The Cattery said | March 6th 2012 @ 8:25am | ! Report

      At least Wang didn’t get flooded out completely, unlike their regional cousins in Wagga two hours to their north-west, a strong aussie rules region in NSW, we should be more worried about helping people that have been flooded out and assisting amateur sporting clubs getting back on their feet.

    • March 6th 2012 @ 8:26am
      BigAl said | March 6th 2012 @ 8:26am | ! Report

      Well Vince, I’m sure the people of Wangaratta have more to worry about right now than an eagerly awaited game of footy being cancelled.

      Perhaps AFL should have just cancelled the game and got the players (well St.Kilda at least) filling sandbags.

      • Roar Guru

        March 6th 2012 @ 8:30am
        The_Wookie said | March 6th 2012 @ 8:30am | ! Report

        AFL and NRL clubs were involved in flood relief efforts in QLD and VIctoria last year, there are worse ways for clubs to occupy players.

    • March 6th 2012 @ 8:44am
      camtherose said | March 6th 2012 @ 8:44am | ! Report

      Very disappointing article from a credibility perspective, but if Vince wanted to write a sensationalist piece mentioning all codes to ensure that debate ensued, then he has achieved his goal, and the comments will come thick and fast.

      It’s almost hard to believe the many ways that this article is erroneous, but following Vince as I do on Twitter, he has sent over 100 tweets in the last three days, with almost every single one of them about the A-League, while the few remaining were about soccer in general. There was one mention of Karmichel Hunt re-siging at the Gold Coast.

      This being the case, it is not surprising that he found little time to research this article properly, and it’s clear where the large base of his sporting knowledge resides. That’s fine in and of itself, of course it is, but to then write an AFL article as a voice of authority is where I have to draw the line.

      “The fact that the AFL weren’t involved in the Dons’ travel plans” – The AFL signed off on the travel plans.

      “Instead of waiting for the fans to come to the A-League, football instead went to the people. They held matches in Dunedin, Campbelltown, Bathurst, the Latrobe Valley and Launceston.” – Firstly, the AFL actually schedules several regular season games in Launceston each year, and Hawthorn has made it their second home, so the A-League is hardly breaking new ground there. The AFL has scheduled matches in eight provincial settings over two weeks in the Nab Cup. If that’s ‘half-hearted’ then so be it.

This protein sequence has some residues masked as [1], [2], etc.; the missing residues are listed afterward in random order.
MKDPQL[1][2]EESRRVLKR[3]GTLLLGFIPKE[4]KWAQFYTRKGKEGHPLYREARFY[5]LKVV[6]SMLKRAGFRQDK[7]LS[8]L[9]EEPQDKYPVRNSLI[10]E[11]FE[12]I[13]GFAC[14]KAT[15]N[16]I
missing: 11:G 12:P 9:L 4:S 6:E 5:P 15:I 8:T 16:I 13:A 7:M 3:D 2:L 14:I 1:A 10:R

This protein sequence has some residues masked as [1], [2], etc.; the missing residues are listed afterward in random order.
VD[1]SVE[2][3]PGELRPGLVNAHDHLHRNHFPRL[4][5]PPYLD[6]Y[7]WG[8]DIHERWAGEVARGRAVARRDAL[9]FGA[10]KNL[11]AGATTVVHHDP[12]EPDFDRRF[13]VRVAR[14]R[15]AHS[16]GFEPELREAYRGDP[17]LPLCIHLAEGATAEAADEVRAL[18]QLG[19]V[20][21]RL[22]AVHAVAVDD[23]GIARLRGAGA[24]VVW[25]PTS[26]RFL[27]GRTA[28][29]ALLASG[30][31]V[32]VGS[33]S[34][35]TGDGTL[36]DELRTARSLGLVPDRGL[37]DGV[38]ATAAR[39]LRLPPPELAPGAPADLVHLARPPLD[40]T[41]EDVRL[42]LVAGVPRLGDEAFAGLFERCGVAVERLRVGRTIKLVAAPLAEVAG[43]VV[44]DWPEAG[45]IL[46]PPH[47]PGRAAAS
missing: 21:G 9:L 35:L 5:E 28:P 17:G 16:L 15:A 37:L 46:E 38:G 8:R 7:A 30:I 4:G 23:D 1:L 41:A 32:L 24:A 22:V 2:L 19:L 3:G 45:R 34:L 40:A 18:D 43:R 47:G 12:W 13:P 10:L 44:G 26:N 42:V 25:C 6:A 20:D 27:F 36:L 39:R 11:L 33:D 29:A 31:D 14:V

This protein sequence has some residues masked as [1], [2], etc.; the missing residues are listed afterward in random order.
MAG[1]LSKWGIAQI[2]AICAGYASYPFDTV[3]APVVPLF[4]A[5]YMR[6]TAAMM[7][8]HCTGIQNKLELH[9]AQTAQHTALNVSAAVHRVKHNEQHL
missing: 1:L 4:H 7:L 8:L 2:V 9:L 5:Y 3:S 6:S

Vince seems to spend the first quarter of this article pumping up how huge the game was going to be in Wangaratta (most of which was driven by the AFL caring enough to take an interest in the area), and then spends the rest tearing down the AFL for not caring?

      Why is it so difficult to understand that sometimes innocent mistakes are made?

      For those interested, here is my more measured take on the Wangaratta incident, as well as other thoughts on the previous round of AFL, from someone who watched all five televised matches on Foxtel this weekend, and blogged for The Roar for two of them:

      • March 6th 2012 @ 9:25am
        TomC said | March 6th 2012 @ 9:25am | ! Report

        I didn’t like the article, but this ‘I’m a bigger footy fan than Vince!’ nonsense is embarassing.

        • Roar Guru

          March 6th 2012 @ 9:32am
          Redb said | March 6th 2012 @ 9:32am | ! Report

          That’s your take. I think Cam’s point are spot on.

          This is a very strange attack on the AFL.

          • March 6th 2012 @ 9:35am
            TomC said | March 6th 2012 @ 9:35am | ! Report

            Maybe, but why should I care if Vince was tweeting about the A-league or that Cam watched a lot of footy on the weekend?

            If you’re confident in your point, let it stand on it’s own.

            • March 6th 2012 @ 9:41am
              camtherose said | March 6th 2012 @ 9:41am | ! Report

              Personally, I think that it’s a matter of credibility so if i’m going to question Vince’s then I believe I have to provide the grounds of mine? But, I see your point as well, and that’s the beauty of debate.

      • Columnist

        March 6th 2012 @ 9:56am
        Vince Rugari said | March 6th 2012 @ 9:56am | ! Report

        First off, you pretty much summarized the brief given to the writers in your first paragraph and that’s something everyone keeps in the back of their mind when they’re penning their stuff. Myself included. Job done, to an extent.

        And AFL runs through my veins, despite my twitter account. I grew up on the members wing of AAMI Stadium, it’s just currently soccer season for me and there’s a bit going on where I live, the Gold Coast, in that regard so I do apologize if I’m not footy enough for you.